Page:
Advent journal: hope against (no) hope

Hope alight

Hope alight

Hope? No hope? It’s an Advent rumble! (Non-violent, of course …)

In this corner, the Christians. As 1 Peter 3:15 puts it, “Always be ready to make your defense to anyone who demands from you an accounting for the hope that is in you ….”

My liberation theologian heroes certainly can account for hope and its urgencies: Maria Pilar Aquino would argue the need for Christians to be steeped in an empapamiento of hope, embued with hope, saturated with hope, so that our imaginations and our realities might be transformed. Ada María Isasi-Díaz described hope as a virtue, a disposition that gives us the passion to make our desires concrete, a bridge of motivation between the knowledge that reality is not what it should be, the desire for what reality could be, and the energy to work to achieve that reality.

And in the other corner, let’s have Buddhist teacher and philosopher Pema Chödrön. As she put it in When Things Fall Apart:

As long as we’re addicted to hope, we feel that we can tone our experience down or liven it up or change it somehow, and we continue to suffer a lot. In a nontheistic state of mind, abandoning hope is an affirmation, the beginning of the beginning. You could even put “Abandon Hope” on your refrigerator door instead of more conventional aspirations like “Everyday in everyway, I’m getting better and better.” We hold onto hope and it robs us of the present moment. If hope and fear are two different sides of the same coin, so are hopelessness and confidence. If we’re willing to give up hope that insecurity and pain can be exterminated, then we can have the courage to relax with the groundlessness of our situation. …

So, these are our choices? To hope, and suffer, or to not hope, and suffer less?

Hmm. Let’s try to split some of the differences. I think attending to what we attach to our hopes can help a lot.

I have really enjoyed this thought from one of my new favorite authors, Kristin Neff, in her book, Self-Compassion:

Rumination about negative events in the past leads to depression, while rumination about potentially negative events in the future leads to anxiety. This is why anxiety and depression so often go hand in hand; they both stem from the underlying tendency to ruminate.

Neff reminds us to be compassionate with ourselves about this tendency; after all worrying about negative possibilities helped our ancestors survive. We are here because of the worry of the generations. But remember what Pema said: “We hold onto hope and it robs us of the present moment.” So, there’s a link here: staying as in the present as possible as much of the time as possible. Because that’s where your real life is happening, and it is the only moment in which God or the Divine or the Sacred can be present to you, and you to it.

Even Jesus had a caution against ruminating … remember?

Therefore I tell you, do not worry about your life, what you will eat or what you will drink or about your body, what you will wear. Is not life more than food, and the body more than clothing? Look at the birds of the air; they neither sow nor reap nor gather into barns, and yet your heavenly Parent feeds them. Are you not of more value than they? And can any of you by worrying add a single hour to your span of life? And why do you worry about clothing? Consider the lilies of the field, how they grow; they neither toil nor spin, yet I tell you, even Solomon in all his glory was not clothed like one of these. But if God so clothes the grass of the field, which is alive today and tomorrow is thrown into the oven, will God not much more clothe you—you of little faith? Therefore do not worry, saying, “What will we eat?’ or “What will we drink?’ or “What will we wear?’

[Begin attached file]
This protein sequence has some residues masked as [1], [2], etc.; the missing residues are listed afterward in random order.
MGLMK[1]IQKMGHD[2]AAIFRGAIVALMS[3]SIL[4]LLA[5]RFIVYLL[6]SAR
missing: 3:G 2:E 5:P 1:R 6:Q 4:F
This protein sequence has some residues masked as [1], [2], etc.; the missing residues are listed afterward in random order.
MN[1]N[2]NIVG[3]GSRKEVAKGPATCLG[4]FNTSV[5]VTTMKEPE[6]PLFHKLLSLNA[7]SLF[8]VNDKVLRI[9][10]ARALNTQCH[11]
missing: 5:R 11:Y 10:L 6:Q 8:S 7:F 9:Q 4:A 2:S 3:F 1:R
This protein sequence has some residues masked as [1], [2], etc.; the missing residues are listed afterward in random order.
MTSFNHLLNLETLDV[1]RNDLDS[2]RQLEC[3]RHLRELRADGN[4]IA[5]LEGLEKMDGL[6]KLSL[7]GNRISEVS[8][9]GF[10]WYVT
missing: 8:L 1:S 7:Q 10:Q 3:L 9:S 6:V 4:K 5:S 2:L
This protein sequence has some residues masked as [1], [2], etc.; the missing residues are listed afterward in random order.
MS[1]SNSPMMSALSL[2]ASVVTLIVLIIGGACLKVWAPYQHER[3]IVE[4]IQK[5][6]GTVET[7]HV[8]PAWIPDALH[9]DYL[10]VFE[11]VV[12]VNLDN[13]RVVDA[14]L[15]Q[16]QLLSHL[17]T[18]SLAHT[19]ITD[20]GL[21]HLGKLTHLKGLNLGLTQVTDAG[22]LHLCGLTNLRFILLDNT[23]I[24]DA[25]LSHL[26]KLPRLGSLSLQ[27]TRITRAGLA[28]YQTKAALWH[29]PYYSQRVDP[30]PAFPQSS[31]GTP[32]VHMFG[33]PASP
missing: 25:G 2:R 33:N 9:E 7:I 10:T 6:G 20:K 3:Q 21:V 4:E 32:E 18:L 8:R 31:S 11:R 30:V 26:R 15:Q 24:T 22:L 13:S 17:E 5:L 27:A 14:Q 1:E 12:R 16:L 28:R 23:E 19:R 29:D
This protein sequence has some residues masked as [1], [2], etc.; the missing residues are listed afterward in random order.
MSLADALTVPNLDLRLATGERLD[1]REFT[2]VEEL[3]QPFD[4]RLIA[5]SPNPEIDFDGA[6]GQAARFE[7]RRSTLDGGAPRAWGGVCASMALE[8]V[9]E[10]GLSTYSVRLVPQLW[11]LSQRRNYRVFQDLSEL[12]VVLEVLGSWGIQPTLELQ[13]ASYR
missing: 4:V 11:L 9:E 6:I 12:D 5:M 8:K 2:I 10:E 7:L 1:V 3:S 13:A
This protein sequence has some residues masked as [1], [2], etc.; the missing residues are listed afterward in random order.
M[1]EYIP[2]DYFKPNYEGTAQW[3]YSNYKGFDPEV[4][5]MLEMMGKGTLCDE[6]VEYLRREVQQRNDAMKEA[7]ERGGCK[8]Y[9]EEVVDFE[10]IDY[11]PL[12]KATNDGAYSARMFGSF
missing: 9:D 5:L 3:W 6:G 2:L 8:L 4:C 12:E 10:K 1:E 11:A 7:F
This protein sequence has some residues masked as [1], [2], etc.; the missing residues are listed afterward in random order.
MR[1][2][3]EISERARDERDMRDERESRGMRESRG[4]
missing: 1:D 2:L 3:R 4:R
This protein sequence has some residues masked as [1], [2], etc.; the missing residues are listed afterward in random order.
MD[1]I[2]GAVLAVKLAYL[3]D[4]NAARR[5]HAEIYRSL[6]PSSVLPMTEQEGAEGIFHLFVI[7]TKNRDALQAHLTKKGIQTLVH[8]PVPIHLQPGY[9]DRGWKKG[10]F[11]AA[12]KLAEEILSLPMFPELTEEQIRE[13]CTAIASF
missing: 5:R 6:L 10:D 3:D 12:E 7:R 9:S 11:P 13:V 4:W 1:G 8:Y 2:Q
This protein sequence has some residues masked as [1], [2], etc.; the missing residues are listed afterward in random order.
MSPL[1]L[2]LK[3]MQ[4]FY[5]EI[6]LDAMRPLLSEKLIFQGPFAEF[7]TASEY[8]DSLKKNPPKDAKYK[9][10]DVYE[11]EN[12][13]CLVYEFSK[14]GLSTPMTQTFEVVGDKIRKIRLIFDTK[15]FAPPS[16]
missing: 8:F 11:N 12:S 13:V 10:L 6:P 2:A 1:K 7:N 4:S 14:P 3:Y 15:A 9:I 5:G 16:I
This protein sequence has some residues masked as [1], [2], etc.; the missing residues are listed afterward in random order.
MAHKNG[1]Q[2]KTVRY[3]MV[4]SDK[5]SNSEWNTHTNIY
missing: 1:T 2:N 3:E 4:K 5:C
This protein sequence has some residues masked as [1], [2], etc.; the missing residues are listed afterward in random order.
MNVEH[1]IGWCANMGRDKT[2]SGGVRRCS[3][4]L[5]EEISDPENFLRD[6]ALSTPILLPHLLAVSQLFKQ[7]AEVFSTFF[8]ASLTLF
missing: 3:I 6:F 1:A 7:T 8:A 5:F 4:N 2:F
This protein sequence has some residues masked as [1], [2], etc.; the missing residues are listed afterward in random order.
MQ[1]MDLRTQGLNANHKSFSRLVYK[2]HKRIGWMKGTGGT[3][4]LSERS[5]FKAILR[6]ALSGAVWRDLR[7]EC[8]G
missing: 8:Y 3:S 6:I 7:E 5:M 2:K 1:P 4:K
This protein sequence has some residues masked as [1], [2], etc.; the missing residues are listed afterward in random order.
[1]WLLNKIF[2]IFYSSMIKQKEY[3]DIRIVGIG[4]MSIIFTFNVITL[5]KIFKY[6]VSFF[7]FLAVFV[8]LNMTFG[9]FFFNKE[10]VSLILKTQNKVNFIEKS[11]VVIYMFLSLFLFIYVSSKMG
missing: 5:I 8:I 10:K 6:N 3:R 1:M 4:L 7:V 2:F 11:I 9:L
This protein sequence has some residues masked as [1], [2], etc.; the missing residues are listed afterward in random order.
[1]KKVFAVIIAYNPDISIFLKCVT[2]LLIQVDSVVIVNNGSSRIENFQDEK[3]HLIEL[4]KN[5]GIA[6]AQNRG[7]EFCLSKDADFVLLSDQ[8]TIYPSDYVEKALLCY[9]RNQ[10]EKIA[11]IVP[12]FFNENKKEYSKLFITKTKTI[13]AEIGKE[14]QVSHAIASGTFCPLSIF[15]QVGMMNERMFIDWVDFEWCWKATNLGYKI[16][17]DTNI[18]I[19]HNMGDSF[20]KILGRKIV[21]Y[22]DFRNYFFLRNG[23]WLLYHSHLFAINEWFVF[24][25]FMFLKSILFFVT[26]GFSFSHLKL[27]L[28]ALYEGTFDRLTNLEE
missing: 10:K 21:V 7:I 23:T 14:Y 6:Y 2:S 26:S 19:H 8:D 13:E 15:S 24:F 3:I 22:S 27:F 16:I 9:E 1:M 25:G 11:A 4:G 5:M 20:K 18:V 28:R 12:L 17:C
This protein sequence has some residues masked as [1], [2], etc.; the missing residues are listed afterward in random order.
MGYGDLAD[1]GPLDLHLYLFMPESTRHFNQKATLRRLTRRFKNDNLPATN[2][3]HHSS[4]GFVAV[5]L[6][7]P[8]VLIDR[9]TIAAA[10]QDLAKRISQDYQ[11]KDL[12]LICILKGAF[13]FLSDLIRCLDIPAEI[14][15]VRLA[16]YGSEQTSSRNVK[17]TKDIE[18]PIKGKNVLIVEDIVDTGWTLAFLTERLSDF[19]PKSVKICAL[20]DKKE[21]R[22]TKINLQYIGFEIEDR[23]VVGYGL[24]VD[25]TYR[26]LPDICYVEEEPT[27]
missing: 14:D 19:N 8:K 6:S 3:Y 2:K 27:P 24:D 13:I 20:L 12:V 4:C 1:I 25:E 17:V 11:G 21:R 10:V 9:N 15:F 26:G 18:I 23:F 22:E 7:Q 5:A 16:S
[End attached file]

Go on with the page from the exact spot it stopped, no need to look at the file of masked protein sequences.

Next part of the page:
And yet, not all of humanity has enough to eat or drink, or clothes or shelter. Elsewhere, Jesus says that if we give another something to eat or drink, if we cloth the naked or visit the imprisoned, we have done this for him; it is as if we have done it for God’s own self.

So, that is our concern. That is the hope we need to account for. Are we hoping to feed and clothe and shelter our neighbors? Surely we will find a way.

We are not to give up on this hope. We can’t look at a world where things are not as they should be, and not hope for — and work for — change.

So, we hope, but we don’t ruminate. Identify the positive thing we are hoping for, and whether there is anything to do or be in the present moment that helps bring it about. If there is something to do or be or work toward in the future, identify that, and return to the present moment.

Our mindfulness and return to the present moment — and being compassionate with ourselves in it — will lessen the suffering that’s piling up around the pain of what is not as it should be.

The pain of an injustice or grief or loss or hurt is real; it is the nature of being alive. Sometimes what we are hoping for is worth the pain of working for it, being concerned about it, even having it not come about … but still, how much suffering piles up around that pain, how much suffering accrues because of our ruminating … well, we can do something about that.

Let hope be an energy, and not a blueprint. Let hope be an orientation, and not an expectation. Let hope be an open hand and an open heart, willing to hold what is, but loosely. Let hope envision without being too attached to process or specifics of the outcome.

Let hope be love dreaming …

And tell me, what is your love dreaming up, in this moment? Whose hunger, whose thirst will be met?

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